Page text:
A musical farce is a tricky thing to pull off, but Lend Me A Tenor shows us how it’s done. The book is the important thing. Based on the play by Ken Ludwig, Peter Sham’s adaptation of a star tenor’s guest performance is as simple as a farce is able to be. Confused love affairs, disguises, behind-the-scenes dramas and onstage shenanigans at a Midwestern opera house are combined with ease and plenty of laughs.
Sham’s lyrics are a model of clarity and hilarity. And if it takes guts to rhyme the name Tito with “indeed-o” then it pays off. Brad Carroll’s intelligently nostalgic score is easy on the ear. So what if you can see the mechanics? It works.
Despite the manic action (with the doors on Paul Farnsworth’s impressive set naturally getting a satisfactory amount of slamming), Ian Talbot’s direction seems effortless. With this cast, he can afford to be confident – Lend Me A Tenor has plenty of experience on stage and it really shows.
Matthew Kelly takes the role of Henry Saunders, harassed opera impresario, in his stride. Michael Matus is the star singer with a believably great voice and the kind of Italian accent you only get on stage. This team knows there is only one thing funnier than an outrageous accent… another character faking an outrageous accent. Stepping into the tenor’s shoes is Damian Humbley as mild-mannered Max, who gets the show’s big tune, ‘Be Yourself’, just as he is going onstage to masquerade as the divo.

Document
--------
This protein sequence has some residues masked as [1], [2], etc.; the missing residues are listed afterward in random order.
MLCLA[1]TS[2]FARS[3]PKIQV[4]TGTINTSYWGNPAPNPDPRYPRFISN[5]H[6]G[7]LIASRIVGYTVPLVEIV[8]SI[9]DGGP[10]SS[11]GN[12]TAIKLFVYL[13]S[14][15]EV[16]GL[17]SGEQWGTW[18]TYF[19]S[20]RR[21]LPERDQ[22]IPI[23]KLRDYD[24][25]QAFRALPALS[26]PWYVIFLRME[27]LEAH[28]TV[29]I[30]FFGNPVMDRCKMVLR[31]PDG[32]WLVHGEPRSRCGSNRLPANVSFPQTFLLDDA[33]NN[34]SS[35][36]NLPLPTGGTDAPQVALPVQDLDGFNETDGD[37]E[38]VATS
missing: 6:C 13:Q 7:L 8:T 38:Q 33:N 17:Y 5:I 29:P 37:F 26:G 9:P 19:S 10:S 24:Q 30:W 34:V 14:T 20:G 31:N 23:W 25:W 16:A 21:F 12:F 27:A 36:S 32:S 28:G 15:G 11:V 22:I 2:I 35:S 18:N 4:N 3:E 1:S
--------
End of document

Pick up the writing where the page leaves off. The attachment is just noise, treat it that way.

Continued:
With its female leads, Lend Me A Tenor, also excels. Maggie (Cassidy Janson) is our ingénue, and the opera’s resident diva Diana DiVane (Sophie-Louise Dann) is the “not so ingen-new”. Both are infatuated with Tito the tenor for romantic and professional reasons: Maggie wants to borrow him for a fling before she settles down, leading to the show’s romantic title tune, DiVane sees him as a kind of bridging loan to the Met and has a show-stopping ‘audition’ number. The superb Joanna Riding plays Tito’s long-suffering wife with delightful comic timing.
This cast is so strong that the performers might seem somewhat wasted; it’s an enviable position for any production to be in. But a musical needs more – that special something that critics are loath to describe as ‘heart’, and Lend Me A Tenor is such an enchanting piece that it’s clearly in credit.
Until 6 August 2011
Photo by Tristram Kenton
Written 1 July 2011 for The London Magazine